A new coral disease first seen on corals near Virginia Key (Miami-Dade County).
This previously undescribed disease confirmed to be spreading north and south from Virginia Key – up to Pompano Beach in the north and to Biscayne National Park in the south.
The first tissue samples from infected corals taken from southeast Florida by FWC and DEP. Tissue samples are analyzed by researchers to determine potential causes of the disease.
The disease now documented as far north as Palm Beach County and as far south as Lower Matecumbe Key in the Upper Florida Keys. Carysfort Reef and Grecian Rocks were surveyed and additional tissue samples taken from corals at Grecian Rocks by FWC.
Start of intervention treatment testing, including antibiotic paste on endangered pillar coral, Dendrogyra cylindrus by the Florida Aquarium and Nova Southeastern University.
The disease reached the northern end of Florida’s Coral Reef near the St. Lucie Inlet in Martin County and is prevalent throughout the Upper Florida Keys.
FWC and DEP divers collect additional tissue samples from Martin County and West Turtle and Dustan Rocks in the Middle Florida Keys.
DEP and researchers from the University of Hawaii and Oregon State University host the first meeting in response to this disease outbreak.
Treatment trials started for diseased corals in aquarium-based facilities by Keys Marine Lab.
The disease reported in the Lower Florida Keys. The disease is documented for the first time outside Florida in Jamaica.
Disease treatments with antibiotic paste, chlorine, and other methods started in wild corals in the Florida Keys.
The disease reported in the Mexican Caribbean.
The Florida Keys National Marine Sanctuary, DEP, and NOAA Coral Reef Conservation Program held a workshop to create a comprehensive stony coral tissue loss disease response plan. The Coral Rescue Project was born.
The first coral rescue effort was conducted – 102 coral colonies were collected by divers using small hammers and chisels from reefs near Key West.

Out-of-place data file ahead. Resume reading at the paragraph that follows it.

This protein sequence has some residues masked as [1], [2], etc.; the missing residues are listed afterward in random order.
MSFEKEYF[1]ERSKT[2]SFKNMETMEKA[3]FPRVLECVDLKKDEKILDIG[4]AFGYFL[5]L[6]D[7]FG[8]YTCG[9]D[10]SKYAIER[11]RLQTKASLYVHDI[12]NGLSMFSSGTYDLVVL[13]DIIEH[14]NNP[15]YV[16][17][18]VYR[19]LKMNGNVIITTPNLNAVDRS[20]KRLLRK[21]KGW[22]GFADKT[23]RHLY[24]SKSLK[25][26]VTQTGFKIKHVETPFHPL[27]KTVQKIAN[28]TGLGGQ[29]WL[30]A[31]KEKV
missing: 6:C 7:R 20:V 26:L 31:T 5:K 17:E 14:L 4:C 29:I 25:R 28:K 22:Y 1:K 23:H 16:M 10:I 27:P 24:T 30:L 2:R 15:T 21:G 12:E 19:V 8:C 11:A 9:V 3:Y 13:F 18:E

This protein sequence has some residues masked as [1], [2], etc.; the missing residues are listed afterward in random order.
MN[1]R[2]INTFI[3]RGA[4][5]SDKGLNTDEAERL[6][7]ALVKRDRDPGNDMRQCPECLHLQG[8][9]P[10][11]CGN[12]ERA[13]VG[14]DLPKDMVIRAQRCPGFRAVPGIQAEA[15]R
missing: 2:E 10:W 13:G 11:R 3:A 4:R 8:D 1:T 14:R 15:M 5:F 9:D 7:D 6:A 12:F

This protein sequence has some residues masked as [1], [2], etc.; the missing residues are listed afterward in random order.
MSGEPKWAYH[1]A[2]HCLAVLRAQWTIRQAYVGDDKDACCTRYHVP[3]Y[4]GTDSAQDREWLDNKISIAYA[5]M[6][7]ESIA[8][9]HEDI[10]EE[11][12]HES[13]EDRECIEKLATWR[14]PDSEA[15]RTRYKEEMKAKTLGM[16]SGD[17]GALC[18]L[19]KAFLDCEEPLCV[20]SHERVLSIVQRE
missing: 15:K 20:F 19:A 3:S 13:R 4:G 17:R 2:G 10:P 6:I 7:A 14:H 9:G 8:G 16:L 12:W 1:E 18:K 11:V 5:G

Nova Southeastern University starts intervention treatments on corals in southeast Florida – applying chlorinated epoxy or antibiotic treatments directly to infected corals.
The disease reported in St. Maarten.
The disease reported in Key West and in St. Thomas, USVI.
The disease outbreak reaches the Marquesas Islands (west of Key West) and is documented in the Dominican Republic and the Turks and Caicos.
Harbor Branch Institute starts intervention treatments on corals in Martin, Palm Beach, and Broward counties.
The disease reported in Saint Martin, Belize, and St. Eustatius.
The disease reported in St John (USVI), Culebra (Puerto Rico), and Grand Bahama Island (Bahamas).
The disease reported in the British Virgin Islands.
The disease was observed near Rebecca Shoal at the Western end of the Marquesas placing the disease boundary ~20 miles from Dry Tortugas National Park. The disease was also reported in the Cayman Islands, Guadeloupe, St. Croix (USVI), New Providence (Bahamas), and at additional sites in Puerto Rico and St. Lucia.
The disease reported in Honduras.
The disease reported in Martinique.
The first juvenile corals, offspring of rescued corals that were bred in captivity, were outplanted back onto wild Florida reefs.
The disease reported in Dry Tortugas National Park.